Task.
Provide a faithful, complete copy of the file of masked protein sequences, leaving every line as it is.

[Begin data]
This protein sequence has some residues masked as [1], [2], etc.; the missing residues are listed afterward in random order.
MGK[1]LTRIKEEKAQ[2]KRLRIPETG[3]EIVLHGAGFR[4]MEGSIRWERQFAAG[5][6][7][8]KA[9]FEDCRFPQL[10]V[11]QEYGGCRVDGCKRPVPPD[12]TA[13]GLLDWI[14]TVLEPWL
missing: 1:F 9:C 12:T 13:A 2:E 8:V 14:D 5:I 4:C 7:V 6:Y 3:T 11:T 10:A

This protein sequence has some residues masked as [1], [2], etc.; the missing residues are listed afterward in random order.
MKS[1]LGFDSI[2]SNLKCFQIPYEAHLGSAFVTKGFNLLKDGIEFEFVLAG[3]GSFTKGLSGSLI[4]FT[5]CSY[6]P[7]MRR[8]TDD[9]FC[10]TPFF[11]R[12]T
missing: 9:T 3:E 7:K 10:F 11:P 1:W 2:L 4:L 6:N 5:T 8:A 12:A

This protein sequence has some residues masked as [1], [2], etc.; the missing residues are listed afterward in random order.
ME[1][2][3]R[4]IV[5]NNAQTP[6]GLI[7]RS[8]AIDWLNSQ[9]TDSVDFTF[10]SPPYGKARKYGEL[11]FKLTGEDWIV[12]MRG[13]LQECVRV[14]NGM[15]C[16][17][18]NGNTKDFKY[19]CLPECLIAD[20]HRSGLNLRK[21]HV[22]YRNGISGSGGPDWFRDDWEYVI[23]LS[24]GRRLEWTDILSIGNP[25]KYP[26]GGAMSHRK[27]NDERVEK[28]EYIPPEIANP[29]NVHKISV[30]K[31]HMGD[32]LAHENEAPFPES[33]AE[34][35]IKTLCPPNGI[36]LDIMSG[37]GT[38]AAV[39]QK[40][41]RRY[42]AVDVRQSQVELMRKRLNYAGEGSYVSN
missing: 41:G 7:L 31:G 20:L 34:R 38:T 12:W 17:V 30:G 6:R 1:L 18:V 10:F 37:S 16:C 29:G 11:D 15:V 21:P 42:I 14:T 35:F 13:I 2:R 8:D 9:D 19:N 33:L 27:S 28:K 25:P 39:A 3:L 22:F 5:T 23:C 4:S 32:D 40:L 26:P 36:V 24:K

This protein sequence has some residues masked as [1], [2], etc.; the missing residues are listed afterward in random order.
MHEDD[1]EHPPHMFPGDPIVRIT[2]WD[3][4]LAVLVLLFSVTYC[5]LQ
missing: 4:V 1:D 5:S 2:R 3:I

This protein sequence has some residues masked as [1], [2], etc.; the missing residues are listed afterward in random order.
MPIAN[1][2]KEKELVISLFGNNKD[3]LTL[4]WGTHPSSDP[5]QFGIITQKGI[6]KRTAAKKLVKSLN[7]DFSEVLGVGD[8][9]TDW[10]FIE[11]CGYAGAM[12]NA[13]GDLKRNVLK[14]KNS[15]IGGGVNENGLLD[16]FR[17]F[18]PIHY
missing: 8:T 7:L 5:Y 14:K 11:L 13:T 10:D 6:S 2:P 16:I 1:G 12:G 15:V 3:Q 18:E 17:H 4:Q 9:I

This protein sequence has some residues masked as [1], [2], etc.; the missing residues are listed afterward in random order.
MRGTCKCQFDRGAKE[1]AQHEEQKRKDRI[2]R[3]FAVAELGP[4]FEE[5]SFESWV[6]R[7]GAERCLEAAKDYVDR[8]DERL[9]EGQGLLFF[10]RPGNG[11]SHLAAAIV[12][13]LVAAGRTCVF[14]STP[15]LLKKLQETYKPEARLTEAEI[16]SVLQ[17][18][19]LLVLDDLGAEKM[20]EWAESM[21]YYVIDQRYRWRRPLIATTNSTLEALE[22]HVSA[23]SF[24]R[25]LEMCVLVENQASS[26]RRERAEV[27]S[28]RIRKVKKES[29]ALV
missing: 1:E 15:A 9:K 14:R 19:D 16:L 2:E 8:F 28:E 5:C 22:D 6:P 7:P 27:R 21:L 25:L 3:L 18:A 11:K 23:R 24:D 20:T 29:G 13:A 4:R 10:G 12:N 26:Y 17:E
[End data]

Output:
This protein sequence has some residues masked as [1], [2], etc.; the missing residues are listed afterward in random order.
MGK[1]LTRIKEEKAQ[2]KRLRIPETG[3]EIVLHGAGFR[4]MEGSIRWERQFAAG[5][6][7][8]KA[9]FEDCRFPQL[10]V[11]QEYGGCRVDGCKRPVPPD[12]TA[13]GLLDWI[14]TVLEPWL
missing: 1:F 9:C 12:T 13:A 2:E 8:V 14:D 5:I 4:C 7:V 6:Y 3:T 11:T 10:A

This protein sequence has some residues masked as [1], [2], etc.; the missing residues are listed afterward in random order.
MKS[1]LGFDSI[2]SNLKCFQIPYEAHLGSAFVTKGFNLLKDGIEFEFVLAG[3]GSFTKGLSGSLI[4]FT[5]CSY[6]P[7]MRR[8]TDD[9]FC[10]TPFF[11]R[12]T
missing: 9:T 3:E 7:K 10:F 11:P 1:W 2:L 4:L 6:N 5:T 8:A 12:A

This protein sequence has some residues masked as [1], [2], etc.; the missing residues are listed afterward in random order.
ME[1][2][3]R[4]IV[5]NNAQTP[6]GLI[7]RS[8]AIDWLNSQ[9]TDSVDFTF[10]SPPYGKARKYGEL[11]FKLTGEDWIV[12]MRG[13]LQECVRV[14]NGM[15]C[16][17][18]NGNTKDFKY[19]CLPECLIAD[20]HRSGLNLRK[21]HV[22]YRNGISGSGGPDWFRDDWEYVI[23]LS[24]GRRLEWTDILSIGNP[25]KYP[26]GGAMSHRK[27]NDERVEK[28]EYIPPEIANP[29]NVHKISV[30]K[31]HMGD[32]LAHENEAPFPES[33]AE[34][35]IKTLCPPNGI[36]LDIMSG[37]GT[38]AAV[39]QK[40][41]RRY[42]AVDVRQSQVELMRKRLNYAGEGSYVSN
missing: 41:G 7:L 31:G 20:L 34:R 38:T 12:W 17:V 30:G 6:R 1:L 18:V 10:F 37:S 16:C 29:G 11:D 15:V 21:P 42:I 14:T 35:F 13:I 2:R 8:D 9:D 19:N 33:L 27:S 28:K 25:P 39:A 3:L 22:F 5:T 23:C 4:S 32:D 40:L 26:P 36:V 24:K

This protein sequence has some residues masked as [1], [2], etc.; the missing residues are listed afterward in random order.
MHEDD[1]EHPPHMFPGDPIVRIT[2]WD[3][4]LAVLVLLFSVTYC[5]LQ
missing: 4:V 1:D 5:S 2:R 3:I

This protein sequence has some residues masked as [1], [2], etc.; the missing residues are listed afterward in random order.
MPIAN[1][2]KEKELVISLFGNNKD[3]LTL[4]WGTHPSSDP[5]QFGIITQKGI[6]KRTAAKKLVKSLN[7]DFSEVLGVGD[8][9]TDW[10]FIE[11]CGYAGAM[12]NA[13]GDLKRNVLK[14]KNS[15]IGGGVNENGLLD[16]FR[17]F[18]PIHY
missing: 8:T 7:L 5:Y 14:K 11:L 13:T 10:D 6:S 2:P 16:I 1:G 12:G 15:V 3:Q 18:E 17:H 4:Q 9:I

This protein sequence has some residues masked as [1], [2], etc.; the missing residues are listed afterward in random order.
MRGTCKCQFDRGAKE[1]AQHEEQKRKDRI[2]R[3]FAVAELGP[4]FEE[5]SFESWV[6]R[7]GAERCLEAAKDYVDR[8]DERL[9]EGQGLLFF[10]RPGNG[11]SHLAAAIV[12][13]LVAAGRTCVF[14]STP[15]LLKKLQETYKPEARLTEAEI[16]SVLQ[17][18][19]LLVLDDLGAEKM[20]EWAESM[21]YYVIDQRYRWRRPLIATTNSTLEALE[22]HVSA[23]SF[24]R[25]LEMCVLVENQASS[26]RRERAEV[27]S[28]RIRKVKKES[29]ALV
missing: 1:E 15:A 9:K 14:R 19:D 16:L 2:E 8:F 28:E 5:C 22:D 6:P 7:P 27:R 21:L 25:L 3:L 18:A 11:K 23:R 24:D 20:T 29:G 13:A 4:R 10:G 12:N 26:Y 17:E